Market overview

While transfer pricing in Peru has stood still during the past year in terms of legislation updates, there have been movements in other parts of the market. New Peruvian president Pedro Pablo Kuczynski has encouraged the tax authorities to take a new approach to auditing companies, but it is a transition that will not necessarily happen overnight.

Superintendencia Nacional de Aduanas y de Administración Tributaria (SUNAT), Peru's tax authority, is trying to show a new, friendlier face and make it easier for taxpayers to pay their taxes, said Dante Sanguinetti, partner at Philippi Prietocarrizosa Ferrero DU & Uría.

"They are trying to be more helpful and closer to the taxpayers, and they have people to help taxpayers to file and accomplish all the formalities. They're trying to change the image they had," said Carlos Chirinos, tax manager at Grant Thornton.

The new image, however, has not changed the substance of how the tax inspectors carry out their audits. Tax practitioners say that it is well known in the industry that the tax inspectors have collecting figures and an incentive to collect taxes.

With regards to the OECD, Peru is not yet a member but has been engaging with the organisation through participating in the substantive work of many of the OECD's specialised committees. However, tax practitioners are uncertain about whether the government will implement the actions in the OECD's BEPS project.

"We [Peru] haven't yet implemented any rules like other countries have been doing, but we are developing transfer pricing rules according to international trends," said Gustavo Lazo, on June 2 2016, when he was head of tax at Estudio Olaechea (Lazo has since moved to Rodrigo, Elías & Medrano Abogados). "We have been watching the OECD, but the government hasn't yet related any laws regarding that."

Tax authorities

Superintendencia Nacional de Aduanas y de Administración Tributaria
Av. Garcilaso de la Vega 1472, Lima
Tel: +51 1 315 0730; +51 1 634 3300; +51 1 634 3600

Ministry of Economic and Finance
Jr. Junín 319, Cercado de Lima, Lima
Tel: +51 1 311 5930

Tax rates at a glance

(As of April 2016)

Corporate income tax rate 28% (a)(b)
Capital gains tax rate 0/5/30% (c)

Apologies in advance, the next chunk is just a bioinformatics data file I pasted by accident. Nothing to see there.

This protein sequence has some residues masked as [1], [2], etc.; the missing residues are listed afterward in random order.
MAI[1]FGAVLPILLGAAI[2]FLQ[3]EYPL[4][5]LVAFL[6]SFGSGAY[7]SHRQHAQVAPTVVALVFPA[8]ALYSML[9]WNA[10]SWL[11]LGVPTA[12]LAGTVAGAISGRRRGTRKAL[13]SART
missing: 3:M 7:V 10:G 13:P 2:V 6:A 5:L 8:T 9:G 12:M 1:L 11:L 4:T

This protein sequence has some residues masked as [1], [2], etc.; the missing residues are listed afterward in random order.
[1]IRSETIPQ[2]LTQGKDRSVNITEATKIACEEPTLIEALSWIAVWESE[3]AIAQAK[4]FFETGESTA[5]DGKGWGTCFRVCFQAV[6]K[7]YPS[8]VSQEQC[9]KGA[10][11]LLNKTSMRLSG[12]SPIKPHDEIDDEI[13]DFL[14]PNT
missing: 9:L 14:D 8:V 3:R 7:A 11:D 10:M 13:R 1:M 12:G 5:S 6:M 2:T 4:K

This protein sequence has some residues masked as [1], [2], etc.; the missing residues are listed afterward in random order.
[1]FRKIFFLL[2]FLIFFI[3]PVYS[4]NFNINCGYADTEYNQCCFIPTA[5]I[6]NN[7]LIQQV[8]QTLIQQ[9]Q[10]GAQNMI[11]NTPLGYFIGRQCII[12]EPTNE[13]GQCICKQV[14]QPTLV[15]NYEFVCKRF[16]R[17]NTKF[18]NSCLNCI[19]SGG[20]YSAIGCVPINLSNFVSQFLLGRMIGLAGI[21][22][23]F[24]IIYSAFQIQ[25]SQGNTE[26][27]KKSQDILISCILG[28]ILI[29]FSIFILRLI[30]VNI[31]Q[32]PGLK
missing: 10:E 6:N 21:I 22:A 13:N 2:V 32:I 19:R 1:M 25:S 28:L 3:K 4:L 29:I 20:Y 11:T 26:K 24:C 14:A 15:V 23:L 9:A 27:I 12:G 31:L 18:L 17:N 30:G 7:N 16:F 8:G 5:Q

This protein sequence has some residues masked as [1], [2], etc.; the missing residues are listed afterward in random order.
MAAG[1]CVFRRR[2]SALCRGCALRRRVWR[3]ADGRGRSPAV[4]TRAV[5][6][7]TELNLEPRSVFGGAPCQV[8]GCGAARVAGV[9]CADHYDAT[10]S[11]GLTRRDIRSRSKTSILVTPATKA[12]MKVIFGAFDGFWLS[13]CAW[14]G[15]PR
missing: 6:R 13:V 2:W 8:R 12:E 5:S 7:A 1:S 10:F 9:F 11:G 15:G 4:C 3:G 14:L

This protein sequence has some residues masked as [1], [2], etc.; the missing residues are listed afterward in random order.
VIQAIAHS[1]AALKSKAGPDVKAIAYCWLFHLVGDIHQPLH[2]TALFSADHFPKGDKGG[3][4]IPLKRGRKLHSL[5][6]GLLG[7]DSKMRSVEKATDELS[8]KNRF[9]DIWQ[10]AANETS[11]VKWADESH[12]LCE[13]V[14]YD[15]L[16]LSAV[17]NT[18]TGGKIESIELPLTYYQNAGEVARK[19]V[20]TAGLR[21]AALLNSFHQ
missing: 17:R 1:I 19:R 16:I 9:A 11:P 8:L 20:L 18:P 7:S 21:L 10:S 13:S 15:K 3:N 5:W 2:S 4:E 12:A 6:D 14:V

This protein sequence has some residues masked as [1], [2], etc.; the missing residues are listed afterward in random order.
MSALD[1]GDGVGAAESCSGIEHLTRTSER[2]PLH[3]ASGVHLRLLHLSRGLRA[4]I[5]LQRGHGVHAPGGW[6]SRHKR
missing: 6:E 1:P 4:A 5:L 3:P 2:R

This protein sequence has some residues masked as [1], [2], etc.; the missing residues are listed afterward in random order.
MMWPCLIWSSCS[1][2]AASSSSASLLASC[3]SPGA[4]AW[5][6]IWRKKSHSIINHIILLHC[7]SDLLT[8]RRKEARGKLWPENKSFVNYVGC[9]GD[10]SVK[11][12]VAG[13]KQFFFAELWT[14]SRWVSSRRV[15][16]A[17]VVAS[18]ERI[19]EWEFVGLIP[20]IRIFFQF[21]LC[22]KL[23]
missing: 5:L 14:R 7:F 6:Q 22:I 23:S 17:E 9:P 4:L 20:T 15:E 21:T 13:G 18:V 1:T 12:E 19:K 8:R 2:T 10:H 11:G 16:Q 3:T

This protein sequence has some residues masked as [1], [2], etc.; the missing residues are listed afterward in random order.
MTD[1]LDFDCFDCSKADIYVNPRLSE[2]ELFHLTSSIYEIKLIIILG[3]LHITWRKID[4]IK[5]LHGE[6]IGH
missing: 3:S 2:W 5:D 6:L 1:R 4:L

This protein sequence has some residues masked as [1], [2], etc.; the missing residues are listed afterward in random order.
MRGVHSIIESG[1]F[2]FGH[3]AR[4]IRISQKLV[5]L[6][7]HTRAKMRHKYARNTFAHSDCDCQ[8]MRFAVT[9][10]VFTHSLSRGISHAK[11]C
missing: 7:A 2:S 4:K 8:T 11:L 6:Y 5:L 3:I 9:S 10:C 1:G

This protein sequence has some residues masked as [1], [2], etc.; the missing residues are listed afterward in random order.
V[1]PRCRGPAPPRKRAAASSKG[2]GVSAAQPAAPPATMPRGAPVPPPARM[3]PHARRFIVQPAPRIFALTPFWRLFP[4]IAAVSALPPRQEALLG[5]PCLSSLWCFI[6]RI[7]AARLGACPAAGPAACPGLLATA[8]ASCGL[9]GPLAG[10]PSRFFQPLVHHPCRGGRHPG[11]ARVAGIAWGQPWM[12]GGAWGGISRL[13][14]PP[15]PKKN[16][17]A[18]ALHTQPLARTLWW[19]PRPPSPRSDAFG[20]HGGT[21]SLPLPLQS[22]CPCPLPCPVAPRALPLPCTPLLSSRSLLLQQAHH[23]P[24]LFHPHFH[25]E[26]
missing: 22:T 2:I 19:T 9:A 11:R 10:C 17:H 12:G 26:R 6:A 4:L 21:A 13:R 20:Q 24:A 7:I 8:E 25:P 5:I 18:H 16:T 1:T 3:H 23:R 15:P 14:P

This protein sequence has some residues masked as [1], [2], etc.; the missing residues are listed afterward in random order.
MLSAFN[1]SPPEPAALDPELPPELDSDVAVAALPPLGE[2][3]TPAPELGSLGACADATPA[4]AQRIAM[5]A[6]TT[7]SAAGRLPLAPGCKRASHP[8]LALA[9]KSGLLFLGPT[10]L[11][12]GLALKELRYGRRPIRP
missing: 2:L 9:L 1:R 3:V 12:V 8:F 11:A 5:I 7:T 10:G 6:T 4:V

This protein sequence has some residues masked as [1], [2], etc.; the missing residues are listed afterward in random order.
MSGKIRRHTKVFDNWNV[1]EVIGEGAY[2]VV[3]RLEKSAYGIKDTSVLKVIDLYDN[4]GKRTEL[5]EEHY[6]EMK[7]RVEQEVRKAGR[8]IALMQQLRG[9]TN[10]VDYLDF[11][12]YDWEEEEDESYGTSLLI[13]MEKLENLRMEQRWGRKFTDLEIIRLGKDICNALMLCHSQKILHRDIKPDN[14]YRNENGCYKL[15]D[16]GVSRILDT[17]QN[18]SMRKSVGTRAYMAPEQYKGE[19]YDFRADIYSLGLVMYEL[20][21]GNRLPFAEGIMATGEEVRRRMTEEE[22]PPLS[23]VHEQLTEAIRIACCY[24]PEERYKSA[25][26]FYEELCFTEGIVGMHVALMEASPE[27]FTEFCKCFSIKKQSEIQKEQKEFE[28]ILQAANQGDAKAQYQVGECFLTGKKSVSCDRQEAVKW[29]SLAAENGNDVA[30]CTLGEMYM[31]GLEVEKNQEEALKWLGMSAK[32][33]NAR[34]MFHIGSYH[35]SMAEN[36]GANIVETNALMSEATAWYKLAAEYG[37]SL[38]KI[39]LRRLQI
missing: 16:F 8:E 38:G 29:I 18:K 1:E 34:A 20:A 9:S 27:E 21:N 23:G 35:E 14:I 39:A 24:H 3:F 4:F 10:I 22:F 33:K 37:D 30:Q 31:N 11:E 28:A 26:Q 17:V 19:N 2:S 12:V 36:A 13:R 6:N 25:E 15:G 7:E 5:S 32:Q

Branch tax rate 28% (d)
Withholding tax
Dividends 6.8% (e)
Interest 4.99/30% (f)(g)
Royalties 30% (f)
Technical assistance 15% (f)
Digital services 30% (f)
Branch remittance tax 6.8% (d)
Net operating losses (years)
Carryback 0
Carryforward 4/Unlimited

  1. The corporate income tax is 28% for the 2015 and 2016 fiscal years. For the 2017 and 2018 fiscal years, the rate will be 27%. For the 2019 fiscal year and future years, the rate will be 26%.
  2. Mining companies are subject to an additional Special Mining Tax or to "voluntary" payments.
  3. Capital gains derived by non-resident entities are subject to income tax at a rate of 5% if the transfer is made in Peru. Otherwise, the rate is 30%. For the period of January 1 2016 through December 31 2018, capital gains derived from the transfer of shares, or listed securities representing shares, carried out through the Peruvian stock exchange are exempt from tax if certain conditions are met. Capital gains derived by resident entities are subject to income tax at a rate of 28%.
  4. Branches and permanent establishments of foreign companies are subject to the same corporate income tax rate as domiciled companies.
  5. The Dividend Tax, which is imposed at a rate of 6.8% and is generally withheld at source, is imposed on profits distributed to non-residents and individuals. The Dividend Tax rate will increase to 8% for the 2017 and 2018 fiscal years and to 9.3% for the 2019 fiscal year and future years.
  6. This tax applies to payments to non-residents.
  7. A reduced rate of 4.99% applies to certain interest payments.

Source: EY 2016 Worldwide Corporate Tax Guide